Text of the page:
A Ford that never saw production, the Saxon, based on the Cortina was built in 1962. Encouraged, perhaps, by the 2+2 Consul Capri of 1961, Sir Patrick Hennessy, Ford Chairman from 1956 thought it would make commercial sense. Engineer George Baggs recalled Sir Patrick’s personal interest: “We took the Saxon prototype up to his house one Sunday afternoon. The butler served tea.” It was pure Cortina up to the waistline; with a different boot lid and coupe roof it could have been produced for very little more than the regular saloon. It would have been lighter and with the GT engine also faster. Sir Patrick’s term of office was drawing to an end, however. He combined the posts of chairman and chief executive until 1963, retiring aged 70 on 3 May 1968. Plans were already under way for the much sportier, though fragile, Lotus Cortina. The ‘Anglo’ Saxon was taken to Detroit for evaluation and never seen again. Replicas have been made on cut-down Cortina shells but I never found out what happened to the original. Was it broken up or does it survive in a quiet corner of the Ford museum?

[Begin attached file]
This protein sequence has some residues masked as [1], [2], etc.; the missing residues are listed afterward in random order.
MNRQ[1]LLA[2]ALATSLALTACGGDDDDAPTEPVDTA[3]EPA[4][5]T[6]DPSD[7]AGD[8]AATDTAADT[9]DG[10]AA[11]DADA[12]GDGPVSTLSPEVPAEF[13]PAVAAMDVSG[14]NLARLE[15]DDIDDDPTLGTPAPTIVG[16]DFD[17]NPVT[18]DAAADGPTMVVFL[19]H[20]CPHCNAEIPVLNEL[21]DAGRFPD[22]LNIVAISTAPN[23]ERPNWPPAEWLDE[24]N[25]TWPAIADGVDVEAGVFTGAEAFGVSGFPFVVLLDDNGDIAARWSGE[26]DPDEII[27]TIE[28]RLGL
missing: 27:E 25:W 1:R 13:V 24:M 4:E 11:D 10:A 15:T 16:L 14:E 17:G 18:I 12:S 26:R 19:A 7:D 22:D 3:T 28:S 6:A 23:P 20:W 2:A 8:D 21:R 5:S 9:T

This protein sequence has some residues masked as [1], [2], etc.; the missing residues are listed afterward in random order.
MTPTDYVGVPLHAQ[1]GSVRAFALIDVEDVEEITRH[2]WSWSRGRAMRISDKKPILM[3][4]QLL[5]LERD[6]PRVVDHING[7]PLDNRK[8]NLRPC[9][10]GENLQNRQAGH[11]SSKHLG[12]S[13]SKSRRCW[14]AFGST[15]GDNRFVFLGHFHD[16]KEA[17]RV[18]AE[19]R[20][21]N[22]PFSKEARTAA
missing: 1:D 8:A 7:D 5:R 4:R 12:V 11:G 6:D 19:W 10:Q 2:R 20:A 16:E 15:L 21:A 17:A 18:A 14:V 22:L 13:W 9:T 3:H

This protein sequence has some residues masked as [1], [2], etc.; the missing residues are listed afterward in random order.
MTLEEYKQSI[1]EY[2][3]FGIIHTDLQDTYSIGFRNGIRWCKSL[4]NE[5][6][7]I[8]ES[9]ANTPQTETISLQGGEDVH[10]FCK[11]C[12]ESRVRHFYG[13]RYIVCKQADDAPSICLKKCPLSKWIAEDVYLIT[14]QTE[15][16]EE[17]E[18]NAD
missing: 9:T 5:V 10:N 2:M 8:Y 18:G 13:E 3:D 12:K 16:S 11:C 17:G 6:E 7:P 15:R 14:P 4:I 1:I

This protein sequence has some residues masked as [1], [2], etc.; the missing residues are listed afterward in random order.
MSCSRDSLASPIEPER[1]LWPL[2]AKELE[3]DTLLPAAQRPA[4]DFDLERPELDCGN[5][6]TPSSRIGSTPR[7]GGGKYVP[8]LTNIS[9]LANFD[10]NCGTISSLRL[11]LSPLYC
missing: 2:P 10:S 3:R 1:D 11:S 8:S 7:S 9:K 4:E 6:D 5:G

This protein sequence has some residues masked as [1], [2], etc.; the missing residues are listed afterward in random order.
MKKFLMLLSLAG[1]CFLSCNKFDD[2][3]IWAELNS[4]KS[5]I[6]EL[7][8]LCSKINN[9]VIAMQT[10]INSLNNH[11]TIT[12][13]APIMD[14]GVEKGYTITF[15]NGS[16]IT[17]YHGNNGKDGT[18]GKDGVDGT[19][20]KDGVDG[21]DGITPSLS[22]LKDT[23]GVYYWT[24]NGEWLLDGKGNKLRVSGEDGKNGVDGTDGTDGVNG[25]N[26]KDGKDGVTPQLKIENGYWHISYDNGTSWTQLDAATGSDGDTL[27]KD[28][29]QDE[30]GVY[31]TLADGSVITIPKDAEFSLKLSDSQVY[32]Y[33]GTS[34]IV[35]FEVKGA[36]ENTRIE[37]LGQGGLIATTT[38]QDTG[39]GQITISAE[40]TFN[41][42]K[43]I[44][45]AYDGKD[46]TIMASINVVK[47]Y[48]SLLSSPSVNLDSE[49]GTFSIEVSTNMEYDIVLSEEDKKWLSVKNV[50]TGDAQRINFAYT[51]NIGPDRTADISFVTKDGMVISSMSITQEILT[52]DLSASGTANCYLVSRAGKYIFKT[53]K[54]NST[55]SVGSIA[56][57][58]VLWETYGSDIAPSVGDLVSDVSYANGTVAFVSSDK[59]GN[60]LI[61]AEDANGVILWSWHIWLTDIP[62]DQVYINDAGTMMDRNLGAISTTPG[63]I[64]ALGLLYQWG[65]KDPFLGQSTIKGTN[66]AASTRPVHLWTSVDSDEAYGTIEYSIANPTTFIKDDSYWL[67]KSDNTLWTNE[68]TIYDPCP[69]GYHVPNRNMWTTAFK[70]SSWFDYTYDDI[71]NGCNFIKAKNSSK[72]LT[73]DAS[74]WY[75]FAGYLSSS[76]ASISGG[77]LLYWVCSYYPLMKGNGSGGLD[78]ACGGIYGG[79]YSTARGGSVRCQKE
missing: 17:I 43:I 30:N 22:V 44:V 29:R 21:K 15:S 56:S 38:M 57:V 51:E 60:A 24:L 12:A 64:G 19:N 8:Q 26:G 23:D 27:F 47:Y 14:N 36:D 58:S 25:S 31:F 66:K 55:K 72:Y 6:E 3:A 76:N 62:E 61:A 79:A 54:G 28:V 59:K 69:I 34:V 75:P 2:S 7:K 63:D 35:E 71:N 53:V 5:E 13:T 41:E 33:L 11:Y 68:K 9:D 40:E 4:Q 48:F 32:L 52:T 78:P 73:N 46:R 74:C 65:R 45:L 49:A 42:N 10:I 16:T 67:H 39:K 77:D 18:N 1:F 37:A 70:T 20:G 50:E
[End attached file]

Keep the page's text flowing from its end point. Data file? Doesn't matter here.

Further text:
ABOVE: 1961 Capri, inspiration for the Saxon, used in research material for The Ford Centenary File, to be published March 2011